It just shows how stupid the Obama campaign is to think that someone who has been a public businessman all his life and governor of Massachusetts -- if he didn't pay his returns, you don't think the IRS would be knocking at his door?

If that were true the IRS would have knocked at his door and we would all know about it. So by definition in running that ad, the Obama campaign has once again demonstrated that they are clearly and unequivocably a bunch of liars.


I think I've seen one, maybe two, pieces that have even raised the possibility of an actual illegality -- along the lines of, "taxes are so complicated and Romney's returns are so complex that if an army of people pore over them looking for a violation they could find one even if it wasn't deliberate". Almost all of the commentary is about political risk -- that Romney's returns could be harmful to him because:

1. As with his 2010 returns they show that he consistently paid an extremely low rate,
2. They will show consistent use of tax avoidance schemes which, although legal, are unavailable to the non-rich and are generally thought poorly of, or
3. They will show some other politically awkward fact, e.g. that he was earning significant salary compensation from Bain after he claimed to have left.

The Obama ad itself makes no implications about illegality -- it explicitly states that Romney has used things like tax havens to reduce taxes. It does say Romney's low rate makes you wonder if in some years he paid any taxes at all, but it's a stretch to say that this is an implication of tax evasion since the one organization that does have those returns is the IRS.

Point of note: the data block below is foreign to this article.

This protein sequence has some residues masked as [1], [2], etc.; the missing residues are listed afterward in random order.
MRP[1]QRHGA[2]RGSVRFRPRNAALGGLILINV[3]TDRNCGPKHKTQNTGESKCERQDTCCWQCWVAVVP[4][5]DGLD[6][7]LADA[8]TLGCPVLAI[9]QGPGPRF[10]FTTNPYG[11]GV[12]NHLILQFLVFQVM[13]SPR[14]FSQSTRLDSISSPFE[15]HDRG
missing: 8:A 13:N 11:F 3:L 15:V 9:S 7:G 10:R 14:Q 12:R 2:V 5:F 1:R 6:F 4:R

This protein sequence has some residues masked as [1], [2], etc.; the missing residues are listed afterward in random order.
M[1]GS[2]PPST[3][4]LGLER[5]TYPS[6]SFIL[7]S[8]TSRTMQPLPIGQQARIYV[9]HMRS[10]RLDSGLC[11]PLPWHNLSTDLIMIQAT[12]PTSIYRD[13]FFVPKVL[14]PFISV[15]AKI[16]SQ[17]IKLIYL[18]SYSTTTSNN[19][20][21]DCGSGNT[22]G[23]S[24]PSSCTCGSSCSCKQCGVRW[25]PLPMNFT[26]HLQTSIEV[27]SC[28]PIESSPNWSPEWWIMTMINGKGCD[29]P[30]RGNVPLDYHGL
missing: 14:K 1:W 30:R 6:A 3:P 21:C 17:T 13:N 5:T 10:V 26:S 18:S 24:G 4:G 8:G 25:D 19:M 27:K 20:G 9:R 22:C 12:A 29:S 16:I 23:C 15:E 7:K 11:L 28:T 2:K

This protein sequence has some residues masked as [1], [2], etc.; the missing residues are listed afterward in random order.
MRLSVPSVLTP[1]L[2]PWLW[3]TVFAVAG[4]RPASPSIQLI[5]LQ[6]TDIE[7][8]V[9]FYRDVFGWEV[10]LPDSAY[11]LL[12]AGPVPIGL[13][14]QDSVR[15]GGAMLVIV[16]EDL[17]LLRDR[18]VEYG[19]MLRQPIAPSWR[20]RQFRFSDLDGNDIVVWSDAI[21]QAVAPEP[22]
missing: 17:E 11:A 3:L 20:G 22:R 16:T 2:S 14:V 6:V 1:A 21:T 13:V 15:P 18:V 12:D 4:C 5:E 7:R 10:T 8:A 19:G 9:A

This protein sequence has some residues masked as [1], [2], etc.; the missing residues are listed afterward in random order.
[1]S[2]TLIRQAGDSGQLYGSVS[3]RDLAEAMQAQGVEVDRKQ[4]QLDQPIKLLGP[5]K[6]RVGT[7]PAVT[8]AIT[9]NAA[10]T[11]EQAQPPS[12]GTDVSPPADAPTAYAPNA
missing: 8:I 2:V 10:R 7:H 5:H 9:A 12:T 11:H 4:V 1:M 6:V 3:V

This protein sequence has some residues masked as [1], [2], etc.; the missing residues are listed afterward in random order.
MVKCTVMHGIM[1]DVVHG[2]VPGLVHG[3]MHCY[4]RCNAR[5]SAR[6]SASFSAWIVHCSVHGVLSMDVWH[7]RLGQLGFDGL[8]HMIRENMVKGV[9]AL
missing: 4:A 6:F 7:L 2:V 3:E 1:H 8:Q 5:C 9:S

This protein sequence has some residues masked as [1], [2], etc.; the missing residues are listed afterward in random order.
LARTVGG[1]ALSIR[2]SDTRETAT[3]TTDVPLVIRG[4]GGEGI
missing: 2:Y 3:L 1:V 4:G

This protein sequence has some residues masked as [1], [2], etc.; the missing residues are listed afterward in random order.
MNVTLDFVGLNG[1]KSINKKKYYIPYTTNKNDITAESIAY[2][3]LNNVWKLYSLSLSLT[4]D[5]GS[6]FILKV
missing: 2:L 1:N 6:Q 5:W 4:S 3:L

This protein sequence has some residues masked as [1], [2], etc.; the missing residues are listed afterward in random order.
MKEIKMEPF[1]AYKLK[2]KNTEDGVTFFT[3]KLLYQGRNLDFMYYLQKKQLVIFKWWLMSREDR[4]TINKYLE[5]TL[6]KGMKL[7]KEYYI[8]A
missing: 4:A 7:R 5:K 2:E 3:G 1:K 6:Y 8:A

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It just gets me how someone who makes that much money and benefits from living in this country so much can without guilt pay less taxes than the many who are making a fraction of their income and paying more.
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maxo-texas wrote:
It just gets me how someone who makes that much money and benefits from living in this country so much can without guilt pay less taxes than the many who are making a fraction of their income and paying more.


It makes me wonder why Congress thought they could make a complicated code and not have loopholes galore. Oh yeah, they did it on purpose!

I have zero issue with the people reducing their tax burden by legal means. I do wish we had a tax formula that went

(income* - standard deductible) * rate = tax

Well, ok, while I am wishing, I would prefer a pure consumption tax rather than an income based one.

*this includes all income from all sources included imputed and benefits**

** benefits valued at a cost that the provider would make available to anyone.